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I have written the following function for doing linear regression with 2 parameters(the actual math behind it is not that relevant to this question). It takes two functions, f1, f2, and two lists xs, ys:

def lr2par(f1, f2, xs, ys):
    c11 = sum(map(lambda x: (f1(x))**2, xs))
    c12 = sum(map(lambda x: f1(x) * f2(x), xs))
    c22 = sum(map(lambda x: (f2(x))**2, xs))
    d1 = sum(map(lambda x, y: y*f1(x), xs,ys))
    d2 = sum(map(lambda x, y: y*f2(x), xs,ys))

    a1 = -(c22*d1 - c12*d2)/(c12*c12 - c11*c22)
    a2 = (c12*d1 - c11*d2)/(c12*c12 - c11*c22)

    return (c11, c12, c22, d1, d2, a1, a2)

It works as expected as long xs and ys are lists. However, as you can see it is written in a quite functional style, so of course I would like to be able to use this function elegantly in functional code. That includes calling a function like map on a list before i input it to the function, like the ys argument in this example:

lr2par(lambda x: x, lambda x: 1, [1, 3, 5, 7], map(math.log, [130, 150, 175, 210]))

This looks very natural to me, and I would expect it to work(I am a python noob though). Turns out it does not. I am quite sure the problem is that the ys argument is now no longer a list, but an iterator(which seems to be the main type when working with the functional tools in python) that can only be iterated over once, so when it comes to the line

d2 = sum(map(lambda x, y: y*f2(x), xs,ys))

ys is just empty. I want to solve this problem in an idiomatic functional pythonic way. My current solution is to add the lines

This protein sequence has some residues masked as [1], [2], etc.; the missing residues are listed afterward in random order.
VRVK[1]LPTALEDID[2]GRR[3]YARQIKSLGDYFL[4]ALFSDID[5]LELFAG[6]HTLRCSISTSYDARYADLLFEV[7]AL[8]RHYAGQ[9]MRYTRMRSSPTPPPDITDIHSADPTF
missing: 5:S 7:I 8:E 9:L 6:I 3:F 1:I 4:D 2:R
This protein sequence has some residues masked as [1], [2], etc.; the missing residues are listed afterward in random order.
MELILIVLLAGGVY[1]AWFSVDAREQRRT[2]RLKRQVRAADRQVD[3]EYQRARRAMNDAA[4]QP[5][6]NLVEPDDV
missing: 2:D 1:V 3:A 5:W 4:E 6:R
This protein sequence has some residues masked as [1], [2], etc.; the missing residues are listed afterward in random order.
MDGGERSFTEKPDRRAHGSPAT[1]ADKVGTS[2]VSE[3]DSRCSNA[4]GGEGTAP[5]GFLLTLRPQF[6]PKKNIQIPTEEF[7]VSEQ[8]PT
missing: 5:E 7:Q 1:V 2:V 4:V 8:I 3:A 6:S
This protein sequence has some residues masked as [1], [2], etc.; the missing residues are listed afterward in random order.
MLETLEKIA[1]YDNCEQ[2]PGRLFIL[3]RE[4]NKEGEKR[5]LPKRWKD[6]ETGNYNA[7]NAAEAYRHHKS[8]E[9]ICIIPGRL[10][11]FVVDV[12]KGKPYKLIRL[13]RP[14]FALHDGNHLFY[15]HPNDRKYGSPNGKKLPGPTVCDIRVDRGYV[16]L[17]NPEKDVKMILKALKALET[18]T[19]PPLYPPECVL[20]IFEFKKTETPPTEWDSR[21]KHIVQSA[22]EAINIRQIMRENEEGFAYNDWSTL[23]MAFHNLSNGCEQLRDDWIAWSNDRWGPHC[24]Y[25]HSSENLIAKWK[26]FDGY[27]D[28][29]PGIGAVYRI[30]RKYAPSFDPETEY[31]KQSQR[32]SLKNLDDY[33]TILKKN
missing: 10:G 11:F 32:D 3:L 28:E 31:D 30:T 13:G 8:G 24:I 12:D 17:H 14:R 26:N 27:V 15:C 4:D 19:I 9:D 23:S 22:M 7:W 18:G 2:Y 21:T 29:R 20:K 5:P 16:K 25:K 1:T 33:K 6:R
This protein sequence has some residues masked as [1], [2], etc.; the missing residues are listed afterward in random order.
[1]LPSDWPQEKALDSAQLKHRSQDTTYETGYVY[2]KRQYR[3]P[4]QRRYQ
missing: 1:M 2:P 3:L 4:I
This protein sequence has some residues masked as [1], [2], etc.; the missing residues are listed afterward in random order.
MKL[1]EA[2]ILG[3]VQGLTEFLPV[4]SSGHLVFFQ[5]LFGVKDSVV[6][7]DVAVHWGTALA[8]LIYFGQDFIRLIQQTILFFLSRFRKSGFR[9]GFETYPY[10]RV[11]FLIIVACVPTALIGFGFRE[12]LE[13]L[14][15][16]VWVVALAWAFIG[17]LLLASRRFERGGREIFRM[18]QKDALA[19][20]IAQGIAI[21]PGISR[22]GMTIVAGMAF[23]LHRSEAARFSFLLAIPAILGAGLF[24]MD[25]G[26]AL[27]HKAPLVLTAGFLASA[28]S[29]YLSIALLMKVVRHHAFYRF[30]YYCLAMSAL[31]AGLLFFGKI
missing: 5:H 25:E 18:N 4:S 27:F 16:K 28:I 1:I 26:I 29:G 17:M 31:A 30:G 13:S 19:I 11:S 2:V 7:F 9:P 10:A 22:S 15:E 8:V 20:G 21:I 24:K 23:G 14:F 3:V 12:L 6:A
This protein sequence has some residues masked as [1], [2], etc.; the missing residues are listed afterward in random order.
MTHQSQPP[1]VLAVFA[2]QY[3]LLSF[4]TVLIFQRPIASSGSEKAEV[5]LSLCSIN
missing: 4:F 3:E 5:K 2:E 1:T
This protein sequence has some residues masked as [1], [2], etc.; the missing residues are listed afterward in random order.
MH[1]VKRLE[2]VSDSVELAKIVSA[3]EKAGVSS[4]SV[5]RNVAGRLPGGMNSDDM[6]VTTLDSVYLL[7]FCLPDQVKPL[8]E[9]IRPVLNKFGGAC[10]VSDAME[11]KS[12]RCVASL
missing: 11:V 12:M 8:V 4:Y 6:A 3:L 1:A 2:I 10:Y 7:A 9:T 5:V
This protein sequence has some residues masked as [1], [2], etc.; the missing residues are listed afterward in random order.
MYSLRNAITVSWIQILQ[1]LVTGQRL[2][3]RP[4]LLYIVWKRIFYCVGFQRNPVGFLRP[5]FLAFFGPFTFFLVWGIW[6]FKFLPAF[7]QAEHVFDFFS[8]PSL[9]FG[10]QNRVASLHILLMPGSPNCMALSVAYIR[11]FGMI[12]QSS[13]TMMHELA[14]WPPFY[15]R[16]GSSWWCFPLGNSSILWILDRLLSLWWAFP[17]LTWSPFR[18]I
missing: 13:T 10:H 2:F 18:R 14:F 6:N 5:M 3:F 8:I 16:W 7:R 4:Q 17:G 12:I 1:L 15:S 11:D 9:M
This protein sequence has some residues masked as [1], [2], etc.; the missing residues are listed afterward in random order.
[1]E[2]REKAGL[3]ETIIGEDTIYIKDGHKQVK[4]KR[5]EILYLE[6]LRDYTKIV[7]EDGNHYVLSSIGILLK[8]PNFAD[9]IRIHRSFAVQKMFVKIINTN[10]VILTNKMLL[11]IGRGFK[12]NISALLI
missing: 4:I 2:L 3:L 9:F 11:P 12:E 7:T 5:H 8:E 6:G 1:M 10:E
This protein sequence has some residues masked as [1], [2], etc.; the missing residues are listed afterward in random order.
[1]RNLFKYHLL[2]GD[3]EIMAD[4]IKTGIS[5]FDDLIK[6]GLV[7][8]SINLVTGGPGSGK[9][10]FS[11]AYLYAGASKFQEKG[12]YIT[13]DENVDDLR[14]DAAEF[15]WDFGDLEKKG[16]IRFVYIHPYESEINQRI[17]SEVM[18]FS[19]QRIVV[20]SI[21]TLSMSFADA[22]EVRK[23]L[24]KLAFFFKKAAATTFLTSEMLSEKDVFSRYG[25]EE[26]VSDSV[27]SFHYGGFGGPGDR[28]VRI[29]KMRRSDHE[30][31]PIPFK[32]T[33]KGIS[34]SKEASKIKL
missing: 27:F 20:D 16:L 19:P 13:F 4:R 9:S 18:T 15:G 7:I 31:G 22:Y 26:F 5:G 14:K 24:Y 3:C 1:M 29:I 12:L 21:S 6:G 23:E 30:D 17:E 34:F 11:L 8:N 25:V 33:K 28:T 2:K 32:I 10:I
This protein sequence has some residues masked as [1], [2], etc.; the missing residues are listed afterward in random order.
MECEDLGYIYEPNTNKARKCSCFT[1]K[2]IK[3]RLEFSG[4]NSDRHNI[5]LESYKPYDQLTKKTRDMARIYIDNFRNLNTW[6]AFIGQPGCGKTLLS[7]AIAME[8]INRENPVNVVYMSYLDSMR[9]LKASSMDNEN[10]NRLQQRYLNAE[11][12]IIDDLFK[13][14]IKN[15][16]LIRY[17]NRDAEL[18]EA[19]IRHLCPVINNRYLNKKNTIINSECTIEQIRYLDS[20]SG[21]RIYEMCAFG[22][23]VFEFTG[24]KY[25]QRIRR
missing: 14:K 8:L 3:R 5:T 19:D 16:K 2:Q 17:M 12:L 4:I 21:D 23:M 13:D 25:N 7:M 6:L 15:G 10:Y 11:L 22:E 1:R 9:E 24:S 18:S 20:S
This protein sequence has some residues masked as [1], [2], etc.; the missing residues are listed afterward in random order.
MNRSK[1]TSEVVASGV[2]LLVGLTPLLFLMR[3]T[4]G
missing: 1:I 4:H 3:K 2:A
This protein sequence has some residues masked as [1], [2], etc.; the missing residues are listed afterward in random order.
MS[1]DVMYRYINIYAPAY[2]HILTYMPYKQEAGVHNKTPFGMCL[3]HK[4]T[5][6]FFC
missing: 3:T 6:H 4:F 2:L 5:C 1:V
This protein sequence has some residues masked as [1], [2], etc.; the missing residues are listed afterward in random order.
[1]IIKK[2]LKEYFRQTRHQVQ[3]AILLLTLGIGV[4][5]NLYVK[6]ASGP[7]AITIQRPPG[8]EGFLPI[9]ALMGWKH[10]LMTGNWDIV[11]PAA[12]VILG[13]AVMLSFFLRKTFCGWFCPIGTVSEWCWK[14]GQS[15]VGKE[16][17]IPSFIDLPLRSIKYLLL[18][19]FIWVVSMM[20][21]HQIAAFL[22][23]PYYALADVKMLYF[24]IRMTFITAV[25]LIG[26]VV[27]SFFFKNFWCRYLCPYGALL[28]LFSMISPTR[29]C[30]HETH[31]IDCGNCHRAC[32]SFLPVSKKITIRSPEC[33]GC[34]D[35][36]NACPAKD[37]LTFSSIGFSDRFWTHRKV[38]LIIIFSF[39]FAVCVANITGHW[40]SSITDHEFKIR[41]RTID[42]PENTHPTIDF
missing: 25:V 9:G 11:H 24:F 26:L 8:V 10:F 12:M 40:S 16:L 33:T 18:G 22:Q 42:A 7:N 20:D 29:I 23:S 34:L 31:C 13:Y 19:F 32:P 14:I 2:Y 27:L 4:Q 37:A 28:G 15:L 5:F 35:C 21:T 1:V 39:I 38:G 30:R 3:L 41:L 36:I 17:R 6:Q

xs = list(xs)
ys = list(ys)

to the start of the function body. This works, but is this a good way to solve the problem? Will I have to add these lines to almost all functions that uses collections of objects and are expected to work nice with functions like map, filter and zip?

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1 Answer 1

up vote 2 down vote accepted

In general, you can't iterate over an iterable twice. If you need to, you must convert it to a sequence first, as you did with list -- that is actually a pretty standard solution.

The main problem with that is that it's potentially inefficient, because it copies any lists or tuples coming in, so you might want to check for those and replace list with this helper function:

from collections import Sequence  # ABC for lists and tuples

def tosequence(it):
    """Convert iterable to sequence, avoiding unnecessary copies."""
    return it if isinstance(it, Sequence) else list(it)

(And as a site note, your code gets much more readable if you replace map and lambda with generator comprehensions; it may also become a lot faster if you rewrite it to use NumPy, which I'd recommend for any number crunching in Python.)

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